So, as much as no lies have been “proven” the public would seem to recognize that the line between slippery and spinning, and hard assed lies, gets darned anorexic after 11 years and an economy sized vat of KY jelly. The Teflon has worn off, but Howard and his lads haven’t caught on. It’s this, as much as anything, that’s making them look suspiciously like school boy amateurs instead of 11 veterans of the game, with all the strength that would normally go with being in power and running a hot economy.

    Yes Tim you are right. I certainly believed that the ALP had two terms before they would get within cooee of winning anything. This was based primarily on two things: the size of the Liberal win and the ALPs grim determination to keep big Kim as leader.

    Of course, there could be a massive swing to the ALP, and a massive majority of the primary vote, but they could also still lose – it would not be the first time – because of our preferential system, as well as the significant and unpredictable effect of results in marginals. Then there’s the Senate, of which the ALP has a very poor record of getting the numbers. Gawd, I can think of nothing more tedious than the ALP winning the House but not having the numbers in the Senate. Oh, spare me the running commentary on such a situation!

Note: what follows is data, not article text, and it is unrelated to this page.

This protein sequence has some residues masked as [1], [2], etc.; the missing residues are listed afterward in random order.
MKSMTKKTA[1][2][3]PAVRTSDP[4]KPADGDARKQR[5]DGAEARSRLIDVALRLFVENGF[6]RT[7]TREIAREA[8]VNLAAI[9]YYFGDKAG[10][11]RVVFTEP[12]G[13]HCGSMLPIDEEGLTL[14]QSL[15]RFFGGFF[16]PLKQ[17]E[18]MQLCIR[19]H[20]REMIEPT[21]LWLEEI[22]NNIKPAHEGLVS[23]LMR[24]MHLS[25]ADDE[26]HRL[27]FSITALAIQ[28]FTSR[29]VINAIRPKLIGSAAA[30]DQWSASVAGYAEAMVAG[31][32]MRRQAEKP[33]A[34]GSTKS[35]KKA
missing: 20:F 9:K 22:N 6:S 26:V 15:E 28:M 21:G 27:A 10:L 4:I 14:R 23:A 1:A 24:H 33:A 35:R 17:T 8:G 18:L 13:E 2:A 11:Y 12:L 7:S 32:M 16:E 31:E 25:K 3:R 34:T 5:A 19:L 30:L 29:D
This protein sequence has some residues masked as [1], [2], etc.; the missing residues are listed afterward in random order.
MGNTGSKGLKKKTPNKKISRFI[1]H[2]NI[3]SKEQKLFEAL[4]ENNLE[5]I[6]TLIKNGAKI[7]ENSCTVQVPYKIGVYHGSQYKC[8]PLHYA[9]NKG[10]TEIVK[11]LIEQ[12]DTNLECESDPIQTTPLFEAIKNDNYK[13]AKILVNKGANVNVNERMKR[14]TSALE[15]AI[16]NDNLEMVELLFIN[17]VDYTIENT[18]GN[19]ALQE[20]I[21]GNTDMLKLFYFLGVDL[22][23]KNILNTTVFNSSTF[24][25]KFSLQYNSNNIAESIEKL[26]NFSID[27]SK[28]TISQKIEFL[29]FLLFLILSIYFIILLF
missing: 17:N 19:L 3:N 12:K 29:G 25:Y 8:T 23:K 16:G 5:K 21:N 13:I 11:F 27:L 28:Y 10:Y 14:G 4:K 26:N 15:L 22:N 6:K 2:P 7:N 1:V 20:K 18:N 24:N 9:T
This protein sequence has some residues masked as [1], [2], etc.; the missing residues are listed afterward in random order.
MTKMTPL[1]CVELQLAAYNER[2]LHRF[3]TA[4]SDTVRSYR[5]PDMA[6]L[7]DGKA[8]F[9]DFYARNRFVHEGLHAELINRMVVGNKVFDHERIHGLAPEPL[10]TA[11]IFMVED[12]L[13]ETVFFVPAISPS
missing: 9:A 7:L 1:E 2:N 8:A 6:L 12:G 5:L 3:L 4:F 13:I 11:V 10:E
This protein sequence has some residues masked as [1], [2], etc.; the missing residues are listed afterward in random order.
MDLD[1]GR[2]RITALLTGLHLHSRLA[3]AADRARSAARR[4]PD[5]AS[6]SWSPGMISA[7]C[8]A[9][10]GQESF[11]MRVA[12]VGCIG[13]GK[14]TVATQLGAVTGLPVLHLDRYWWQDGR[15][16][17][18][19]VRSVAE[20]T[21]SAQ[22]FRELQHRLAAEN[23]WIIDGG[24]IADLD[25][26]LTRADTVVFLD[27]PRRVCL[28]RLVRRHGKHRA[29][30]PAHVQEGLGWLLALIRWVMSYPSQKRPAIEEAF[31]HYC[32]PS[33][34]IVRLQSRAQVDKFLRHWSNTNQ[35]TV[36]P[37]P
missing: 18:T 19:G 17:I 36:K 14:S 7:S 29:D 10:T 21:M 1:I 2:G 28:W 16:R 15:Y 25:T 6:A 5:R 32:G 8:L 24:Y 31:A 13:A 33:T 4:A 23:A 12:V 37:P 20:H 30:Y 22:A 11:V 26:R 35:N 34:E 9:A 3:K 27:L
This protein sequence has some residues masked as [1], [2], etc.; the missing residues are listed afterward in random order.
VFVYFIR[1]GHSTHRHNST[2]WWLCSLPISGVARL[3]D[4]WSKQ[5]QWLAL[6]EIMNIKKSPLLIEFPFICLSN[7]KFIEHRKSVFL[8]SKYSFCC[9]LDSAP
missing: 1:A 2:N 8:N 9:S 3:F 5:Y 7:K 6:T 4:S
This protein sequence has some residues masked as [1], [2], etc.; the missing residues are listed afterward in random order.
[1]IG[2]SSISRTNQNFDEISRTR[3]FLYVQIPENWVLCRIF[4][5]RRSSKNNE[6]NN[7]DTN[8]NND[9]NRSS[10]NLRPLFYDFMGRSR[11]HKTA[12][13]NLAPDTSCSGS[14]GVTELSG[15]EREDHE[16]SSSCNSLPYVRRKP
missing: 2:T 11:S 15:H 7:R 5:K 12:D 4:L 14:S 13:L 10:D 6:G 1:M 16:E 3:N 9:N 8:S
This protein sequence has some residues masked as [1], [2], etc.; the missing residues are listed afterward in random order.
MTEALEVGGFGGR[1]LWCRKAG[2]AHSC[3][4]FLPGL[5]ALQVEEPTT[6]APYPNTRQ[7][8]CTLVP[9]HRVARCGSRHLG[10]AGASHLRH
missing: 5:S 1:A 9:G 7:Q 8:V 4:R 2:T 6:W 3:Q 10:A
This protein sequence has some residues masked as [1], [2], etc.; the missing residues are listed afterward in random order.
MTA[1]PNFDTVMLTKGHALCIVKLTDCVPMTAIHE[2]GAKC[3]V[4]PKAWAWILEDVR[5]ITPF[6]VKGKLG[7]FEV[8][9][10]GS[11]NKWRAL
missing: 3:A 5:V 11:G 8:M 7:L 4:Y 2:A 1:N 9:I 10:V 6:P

So far as I can tell, the predictions about seat numbers is based on a uniform swing, and that’s improbable.

    The biggest shocker of the election is going to be how many people vote with their “hearts” instead of their “hip pockets”, because that has probably never ever happened before, at least not in this little brown land. (People are sure not giving any appearance of voting about policy.) Voters seem to believe that the good times are so good that even the ALP couldn’t possibly bugger up the economy. Well, that will be the second big shocker.

  16. The thing that just stuns me about the idea of using this as a way to attack is that it assumes that anyone who isn't a liar should remember quite clearly and accurately exactly what happened to them during the most traumatic thing that ever happened to them despite being ELEVEN years old.

    Hell, I can't even begin to think of the stupidity of that as an attack. If someone were to ask me about my parent's divorce (which happened when i was about eleven [I think] hell I can't even be sure about that) I'd be able to give them my idea of it, but my parents might well remember things differently.

    Just because my ideas of what was going on at the time might have been wrong, doesn't mean they didn't shape who I am now just as much as if they were right.

    or something like that.